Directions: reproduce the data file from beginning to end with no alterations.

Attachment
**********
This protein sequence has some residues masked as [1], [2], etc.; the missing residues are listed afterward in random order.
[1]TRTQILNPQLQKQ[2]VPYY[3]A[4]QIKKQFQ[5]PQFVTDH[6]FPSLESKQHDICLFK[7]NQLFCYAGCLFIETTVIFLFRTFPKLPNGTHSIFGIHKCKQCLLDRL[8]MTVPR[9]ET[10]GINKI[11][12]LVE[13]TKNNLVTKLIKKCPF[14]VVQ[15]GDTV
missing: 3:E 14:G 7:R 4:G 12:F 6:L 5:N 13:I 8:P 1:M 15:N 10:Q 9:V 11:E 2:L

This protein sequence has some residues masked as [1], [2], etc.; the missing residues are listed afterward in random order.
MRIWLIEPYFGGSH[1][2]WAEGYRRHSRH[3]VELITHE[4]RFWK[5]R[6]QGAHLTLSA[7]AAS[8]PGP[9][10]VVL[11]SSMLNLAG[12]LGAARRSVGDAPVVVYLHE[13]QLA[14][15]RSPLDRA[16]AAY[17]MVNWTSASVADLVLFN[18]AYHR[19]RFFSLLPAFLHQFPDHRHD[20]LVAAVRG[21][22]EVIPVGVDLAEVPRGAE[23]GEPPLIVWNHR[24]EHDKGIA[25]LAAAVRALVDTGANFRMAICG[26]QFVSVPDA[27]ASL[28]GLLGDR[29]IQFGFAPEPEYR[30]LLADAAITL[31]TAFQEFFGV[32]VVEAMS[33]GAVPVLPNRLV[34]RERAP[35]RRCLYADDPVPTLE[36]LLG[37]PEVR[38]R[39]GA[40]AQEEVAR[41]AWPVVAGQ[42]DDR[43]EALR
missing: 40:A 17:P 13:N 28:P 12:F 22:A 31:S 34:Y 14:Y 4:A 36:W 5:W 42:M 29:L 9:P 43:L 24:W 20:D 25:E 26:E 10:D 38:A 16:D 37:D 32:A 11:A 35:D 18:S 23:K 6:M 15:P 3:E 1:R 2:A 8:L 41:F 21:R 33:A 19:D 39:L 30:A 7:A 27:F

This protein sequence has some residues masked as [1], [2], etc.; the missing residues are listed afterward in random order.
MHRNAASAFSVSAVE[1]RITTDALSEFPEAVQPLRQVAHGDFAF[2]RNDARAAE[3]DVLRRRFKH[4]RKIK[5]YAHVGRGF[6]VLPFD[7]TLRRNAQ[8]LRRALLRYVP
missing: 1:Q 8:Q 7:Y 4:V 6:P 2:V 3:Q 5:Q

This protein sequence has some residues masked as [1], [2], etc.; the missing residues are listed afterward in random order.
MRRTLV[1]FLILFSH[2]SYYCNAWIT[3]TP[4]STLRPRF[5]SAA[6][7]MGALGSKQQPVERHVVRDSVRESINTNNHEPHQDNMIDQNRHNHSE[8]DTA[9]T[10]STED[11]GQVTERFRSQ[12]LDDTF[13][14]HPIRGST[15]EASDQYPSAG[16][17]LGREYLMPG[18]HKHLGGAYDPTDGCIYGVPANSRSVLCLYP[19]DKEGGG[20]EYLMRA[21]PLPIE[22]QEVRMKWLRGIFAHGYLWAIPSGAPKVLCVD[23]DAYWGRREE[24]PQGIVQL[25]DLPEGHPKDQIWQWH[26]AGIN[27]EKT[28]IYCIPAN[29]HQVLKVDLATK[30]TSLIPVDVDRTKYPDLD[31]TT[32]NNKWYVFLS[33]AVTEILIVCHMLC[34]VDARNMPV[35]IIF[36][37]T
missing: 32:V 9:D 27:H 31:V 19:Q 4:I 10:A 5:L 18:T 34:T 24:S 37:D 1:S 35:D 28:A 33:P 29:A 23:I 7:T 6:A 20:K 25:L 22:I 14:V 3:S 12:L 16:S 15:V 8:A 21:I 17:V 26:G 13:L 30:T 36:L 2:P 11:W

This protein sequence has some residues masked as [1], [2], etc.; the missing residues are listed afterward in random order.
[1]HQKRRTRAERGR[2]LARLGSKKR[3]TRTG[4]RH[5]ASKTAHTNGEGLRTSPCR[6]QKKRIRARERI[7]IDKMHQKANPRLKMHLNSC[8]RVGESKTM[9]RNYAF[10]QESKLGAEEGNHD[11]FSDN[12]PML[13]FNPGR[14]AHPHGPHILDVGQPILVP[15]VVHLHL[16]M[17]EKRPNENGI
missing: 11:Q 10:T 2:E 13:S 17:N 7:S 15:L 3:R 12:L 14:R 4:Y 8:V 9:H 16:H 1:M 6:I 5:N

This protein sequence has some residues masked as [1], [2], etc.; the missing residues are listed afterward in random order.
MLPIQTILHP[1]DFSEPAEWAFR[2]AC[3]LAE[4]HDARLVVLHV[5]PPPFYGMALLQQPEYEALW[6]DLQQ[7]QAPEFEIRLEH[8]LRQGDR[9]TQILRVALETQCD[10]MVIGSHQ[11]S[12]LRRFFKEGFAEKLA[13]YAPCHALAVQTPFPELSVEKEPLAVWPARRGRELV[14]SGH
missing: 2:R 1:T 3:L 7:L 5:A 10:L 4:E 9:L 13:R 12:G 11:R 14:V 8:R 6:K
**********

This protein sequence has some residues masked as [1], [2], etc.; the missing residues are listed afterward in random order.
[1]TRTQILNPQLQKQ[2]VPYY[3]A[4]QIKKQFQ[5]PQFVTDH[6]FPSLESKQHDICLFK[7]NQLFCYAGCLFIETTVIFLFRTFPKLPNGTHSIFGIHKCKQCLLDRL[8]MTVPR[9]ET[10]GINKI[11][12]LVE[13]TKNNLVTKLIKKCPF[14]VVQ[15]GDTV
missing: 3:E 14:G 7:R 4:G 12:F 6:L 5:N 13:I 8:P 1:M 15:N 10:Q 9:V 11:E 2:L

This protein sequence has some residues masked as [1], [2], etc.; the missing residues are listed afterward in random order.
MRIWLIEPYFGGSH[1][2]WAEGYRRHSRH[3]VELITHE[4]RFWK[5]R[6]QGAHLTLSA[7]AAS[8]PGP[9][10]VVL[11]SSMLNLAG[12]LGAARRSVGDAPVVVYLHE[13]QLA[14][15]RSPLDRA[16]AAY[17]MVNWTSASVADLVLFN[18]AYHR[19]RFFSLLPAFLHQFPDHRHD[20]LVAAVRG[21][22]EVIPVGVDLAEVPRGAE[23]GEPPLIVWNHR[24]EHDKGIA[25]LAAAVRALVDTGANFRMAICG[26]QFVSVPDA[27]ASL[28]GLLGDR[29]IQFGFAPEPEYR[30]LLADAAITL[31]TAFQEFFGV[32]VVEAMS[33]GAVPVLPNRLV[34]RERAP[35]RRCLYADDPVPTLE[36]LLG[37]PEVR[38]R[39]GA[40]AQEEVAR[41]AWPVVAGQ[42]DDR[43]EALR
missing: 40:A 17:P 13:N 28:P 12:F 22:A 31:S 34:Y 14:Y 4:A 36:W 5:W 42:M 29:L 9:P 43:L 24:W 20:D 25:E 26:E 10:D 38:A 16:D 37:D 32:A 11:A 35:D 18:S 23:K 6:M 15:P 3:E 1:R 2:A 8:L 41:F 21:R 33:A 19:D 39:L 30:A 7:A 27:F

This protein sequence has some residues masked as [1], [2], etc.; the missing residues are listed afterward in random order.
MHRNAASAFSVSAVE[1]RITTDALSEFPEAVQPLRQVAHGDFAF[2]RNDARAAE[3]DVLRRRFKH[4]RKIK[5]YAHVGRGF[6]VLPFD[7]TLRRNAQ[8]LRRALLRYVP
missing: 1:Q 8:Q 7:Y 4:V 6:P 2:V 3:Q 5:Q

This protein sequence has some residues masked as [1], [2], etc.; the missing residues are listed afterward in random order.
MRRTLV[1]FLILFSH[2]SYYCNAWIT[3]TP[4]STLRPRF[5]SAA[6][7]MGALGSKQQPVERHVVRDSVRESINTNNHEPHQDNMIDQNRHNHSE[8]DTA[9]T[10]STED[11]GQVTERFRSQ[12]LDDTF[13][14]HPIRGST[15]EASDQYPSAG[16][17]LGREYLMPG[18]HKHLGGAYDPTDGCIYGVPANSRSVLCLYP[19]DKEGGG[20]EYLMRA[21]PLPIE[22]QEVRMKWLRGIFAHGYLWAIPSGAPKVLCVD[23]DAYWGRREE[24]PQGIVQL[25]DLPEGHPKDQIWQWH[26]AGIN[27]EKT[28]IYCIPAN[29]HQVLKVDLATK[30]TSLIPVDVDRTKYPDLD[31]TT[32]NNKWYVFLS[33]AVTEILIVCHMLC[34]VDARNMPV[35]IIF[36][37]T
missing: 32:V 9:D 27:H 31:V 19:Q 4:I 10:A 5:L 18:T 34:T 24:S 37:D 1:S 35:D 28:A 33:P 29:A 23:I 7:T 6:A 20:K 25:L 22:I 14:V 3:S 12:L 16:S 15:V 8:A 21:I 17:V 26:G 13:L 30:T 36:L 2:P 11:W

This protein sequence has some residues masked as [1], [2], etc.; the missing residues are listed afterward in random order.
[1]HQKRRTRAERGR[2]LARLGSKKR[3]TRTG[4]RH[5]ASKTAHTNGEGLRTSPCR[6]QKKRIRARERI[7]IDKMHQKANPRLKMHLNSC[8]RVGESKTM[9]RNYAF[10]QESKLGAEEGNHD[11]FSDN[12]PML[13]FNPGR[14]AHPHGPHILDVGQPILVP[15]VVHLHL[16]M[17]EKRPNENGI
missing: 11:Q 10:T 2:E 13:S 17:N 7:S 15:L 3:R 12:L 14:R 4:Y 8:V 9:H 16:H 1:M 6:I 5:N

This protein sequence has some residues masked as [1], [2], etc.; the missing residues are listed afterward in random order.
MLPIQTILHP[1]DFSEPAEWAFR[2]AC[3]LAE[4]HDARLVVLHV[5]PPPFYGMALLQQPEYEALW[6]DLQQ[7]QAPEFEIRLEH[8]LRQGDR[9]TQILRVALETQCD[10]MVIGSHQ[11]S[12]LRRFFKEGFAEKLA[13]YAPCHALAVQTPFPELSVEKEPLAVWPARRGRELV[14]SGH
missing: 2:R 1:T 3:L 7:L 5:A 10:L 4:E 9:L 13:R 12:G 11:R 14:V 8:R 6:K